OMG, wld u trust a brker who twts?
Morgan Stanley Smith Barney has tiptoed into the 21st century slightly ahead of its rivals. The brokerage, a joint venture between Morgan Stanley and Citigroup, has given the thumbs up for 600 of its top advisers to create LinkedIn profiles next month and start some "restricted" posting on Twitter. In other words, tweets will have to be pre-approved by the firm's compliance personnel.
Morgan Stanley plans to grant similar access to all 17,800 of its brokers by December.
The decision seems like a no-brainer in an age when the office water-cooler and old-fashioned chamber of commerce networking have largely been replaced by 140-character missives and cyber "connections."
But anyone who has ever clicked "reply all" when they intended to hit "reply" knows that the web can be a brutally easy place to slip up. What if a broker inadvertently blasted a link to a series of stock tips from the next Ponzi criminal or quickly touted an investment as "safe" when the actual risk is a bit more complicated?
Early last year, FINRA released some sound guidelines urging banks and brokerages to treat social media content as "sales literature." We also compiled some best practices for those new to the game.
Massachusetts regulators, meanwhile, are surveying advisors this week to figure out how exactly they use social media (apparently, instead of just pulling up their profiles).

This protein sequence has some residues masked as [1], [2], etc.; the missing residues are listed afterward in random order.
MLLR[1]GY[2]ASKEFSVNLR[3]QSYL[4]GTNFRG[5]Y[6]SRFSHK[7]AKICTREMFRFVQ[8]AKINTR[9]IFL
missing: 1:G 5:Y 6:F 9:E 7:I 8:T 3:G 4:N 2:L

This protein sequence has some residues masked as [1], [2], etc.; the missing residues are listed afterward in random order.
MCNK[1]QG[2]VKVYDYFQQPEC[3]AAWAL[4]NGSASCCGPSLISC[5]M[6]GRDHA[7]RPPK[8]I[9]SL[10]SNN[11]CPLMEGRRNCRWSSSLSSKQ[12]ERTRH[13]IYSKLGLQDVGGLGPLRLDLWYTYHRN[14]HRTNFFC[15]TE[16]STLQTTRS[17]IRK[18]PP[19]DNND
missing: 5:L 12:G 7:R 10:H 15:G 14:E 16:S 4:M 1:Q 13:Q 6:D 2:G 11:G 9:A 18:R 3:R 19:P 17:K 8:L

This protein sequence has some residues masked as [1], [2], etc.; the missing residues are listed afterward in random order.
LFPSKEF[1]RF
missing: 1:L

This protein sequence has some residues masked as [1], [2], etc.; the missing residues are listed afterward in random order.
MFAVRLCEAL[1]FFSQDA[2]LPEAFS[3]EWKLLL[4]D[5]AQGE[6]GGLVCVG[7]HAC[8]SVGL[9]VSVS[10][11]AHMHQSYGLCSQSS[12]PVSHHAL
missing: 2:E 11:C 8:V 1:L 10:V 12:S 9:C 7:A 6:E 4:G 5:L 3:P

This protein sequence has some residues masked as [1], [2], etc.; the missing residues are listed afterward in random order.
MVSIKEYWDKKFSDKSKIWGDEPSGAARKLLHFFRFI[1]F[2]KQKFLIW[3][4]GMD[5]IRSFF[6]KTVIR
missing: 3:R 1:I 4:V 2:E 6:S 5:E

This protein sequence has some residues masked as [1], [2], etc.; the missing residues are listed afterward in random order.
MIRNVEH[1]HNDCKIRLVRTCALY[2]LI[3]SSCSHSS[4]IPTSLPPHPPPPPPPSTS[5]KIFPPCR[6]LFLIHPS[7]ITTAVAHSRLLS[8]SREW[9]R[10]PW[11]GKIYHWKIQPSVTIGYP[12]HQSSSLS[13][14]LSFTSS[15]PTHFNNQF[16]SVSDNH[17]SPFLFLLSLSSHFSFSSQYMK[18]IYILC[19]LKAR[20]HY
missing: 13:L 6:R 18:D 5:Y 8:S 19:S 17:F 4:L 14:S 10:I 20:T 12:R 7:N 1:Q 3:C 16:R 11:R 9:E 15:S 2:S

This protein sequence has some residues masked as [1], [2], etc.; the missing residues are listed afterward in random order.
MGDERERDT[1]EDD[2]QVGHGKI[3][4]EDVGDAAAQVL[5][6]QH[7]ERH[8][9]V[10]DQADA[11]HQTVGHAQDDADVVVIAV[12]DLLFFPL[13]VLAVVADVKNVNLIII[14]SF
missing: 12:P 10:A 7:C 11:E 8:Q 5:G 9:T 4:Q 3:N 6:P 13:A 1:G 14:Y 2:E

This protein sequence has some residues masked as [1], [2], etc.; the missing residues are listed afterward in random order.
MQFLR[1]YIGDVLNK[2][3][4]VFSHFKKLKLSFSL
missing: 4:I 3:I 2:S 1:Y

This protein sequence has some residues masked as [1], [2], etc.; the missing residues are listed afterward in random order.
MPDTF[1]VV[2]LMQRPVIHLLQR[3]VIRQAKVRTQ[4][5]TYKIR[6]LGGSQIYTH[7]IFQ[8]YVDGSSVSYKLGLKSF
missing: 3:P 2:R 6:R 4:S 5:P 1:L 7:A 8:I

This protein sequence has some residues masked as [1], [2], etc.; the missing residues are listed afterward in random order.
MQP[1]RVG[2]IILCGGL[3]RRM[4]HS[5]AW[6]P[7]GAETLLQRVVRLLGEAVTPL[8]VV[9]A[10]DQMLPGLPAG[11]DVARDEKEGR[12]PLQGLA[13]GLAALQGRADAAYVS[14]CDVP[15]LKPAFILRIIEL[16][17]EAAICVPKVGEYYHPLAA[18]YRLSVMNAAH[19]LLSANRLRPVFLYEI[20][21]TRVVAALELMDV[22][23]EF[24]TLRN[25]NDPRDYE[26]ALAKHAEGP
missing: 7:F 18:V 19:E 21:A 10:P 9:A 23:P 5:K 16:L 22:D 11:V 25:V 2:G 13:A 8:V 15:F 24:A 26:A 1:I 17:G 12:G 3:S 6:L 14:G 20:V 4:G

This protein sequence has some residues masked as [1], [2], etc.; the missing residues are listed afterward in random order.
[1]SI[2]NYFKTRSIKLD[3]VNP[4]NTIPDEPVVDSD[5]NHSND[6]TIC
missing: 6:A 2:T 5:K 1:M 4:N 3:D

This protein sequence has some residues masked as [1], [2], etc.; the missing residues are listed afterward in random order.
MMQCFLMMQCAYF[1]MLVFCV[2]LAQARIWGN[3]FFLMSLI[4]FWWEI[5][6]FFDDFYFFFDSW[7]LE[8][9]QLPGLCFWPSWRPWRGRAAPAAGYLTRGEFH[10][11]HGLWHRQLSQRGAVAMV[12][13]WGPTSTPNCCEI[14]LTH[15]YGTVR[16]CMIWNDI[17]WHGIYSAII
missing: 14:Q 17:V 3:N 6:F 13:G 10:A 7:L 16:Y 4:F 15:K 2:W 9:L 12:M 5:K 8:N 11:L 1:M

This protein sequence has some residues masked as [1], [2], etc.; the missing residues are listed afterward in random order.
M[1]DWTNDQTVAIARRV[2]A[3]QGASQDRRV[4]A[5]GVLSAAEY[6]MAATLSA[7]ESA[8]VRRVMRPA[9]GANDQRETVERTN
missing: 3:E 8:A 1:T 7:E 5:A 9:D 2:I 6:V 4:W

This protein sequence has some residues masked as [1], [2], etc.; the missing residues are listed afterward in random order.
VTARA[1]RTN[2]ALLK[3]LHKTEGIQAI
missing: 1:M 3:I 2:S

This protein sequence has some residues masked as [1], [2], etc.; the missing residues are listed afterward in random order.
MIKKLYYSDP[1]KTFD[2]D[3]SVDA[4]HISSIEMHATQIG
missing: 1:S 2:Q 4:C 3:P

The real question, however, may not be whether Morgan will slip up, but if the firm will post anything authentic and valuable enough to win followers. Social media is shaping up as another front where the flexibility of a small, independent platform is a distinct business advantage.
Would You Work For Dominique Strauss-Kahn? (FINS)
It could be very bad for your career to work in a misogynistic workplace -- yet, many say they would.
What Would You Do?
Answer the question and see how you match up with the rest of the FINS community.
You've just been offered your dream job, but... your colleagues are misogynists.
Sign ...or... Decline
Swiss Split? (Bloomberg)
Anonymous sources say that UBS is planning to set its investment bank up as a separate entity in another country, to duck strict Swiss capital requirements. The bank denies that this plan is in the works.
Endowment Overacheiver (Bloomberg)
The endowment of Smith College is outperforming those of Harvard and Yale. The secret? A Virginia-based money manager who was bearish in 2007 and opportunistic during the downturn.
Bullish Bank (FINS)
TD Bank added almost 4,100 workers to its U.S. personal and commercial banking group in the past 12 months, in part via acquisitions. Almost 600 of those folks signed on in the most recent quarter.
The Case Against Christine (Economix)
Simon Johnson, former chief economist of the IMF, says French finance minister Christine Lagarde's record in predicting, dealing with and cleaning up after the crisis isn't impressive.
King Josef II (WSJ)
Deutsche Bank's lack of a successor for CEO Josef Ackermann isn't sitting well with investors and analysts, even though Ackermann still has two years on his contract.
Speaking of Ackermann... (Financial News)
The Deutsche CEO said his company is committed to having more female executives and board members, but rejected calls for a quota system. Fixed targets would not be meritocratic, he argued.
Speaking of Germany... (Financial News)
BNP Paribas has hired a Credit Suisse regional chief to take the reins of its i-bank in Germany, a newly created role. The hire was no doubt a move to cash in on the country's surging M&A activity.
What Would an Ostrich Do? (Studio KG)
This is certainly one way to handle in-office napping.
List of the Day: How to Fit a Vacation into Your Busy Work Schedule
1. Tell your boss in advance.
2. Find a replacement/get your work covered.
3. Remember: Use them or lose them.
(Source: AOL Jobs)
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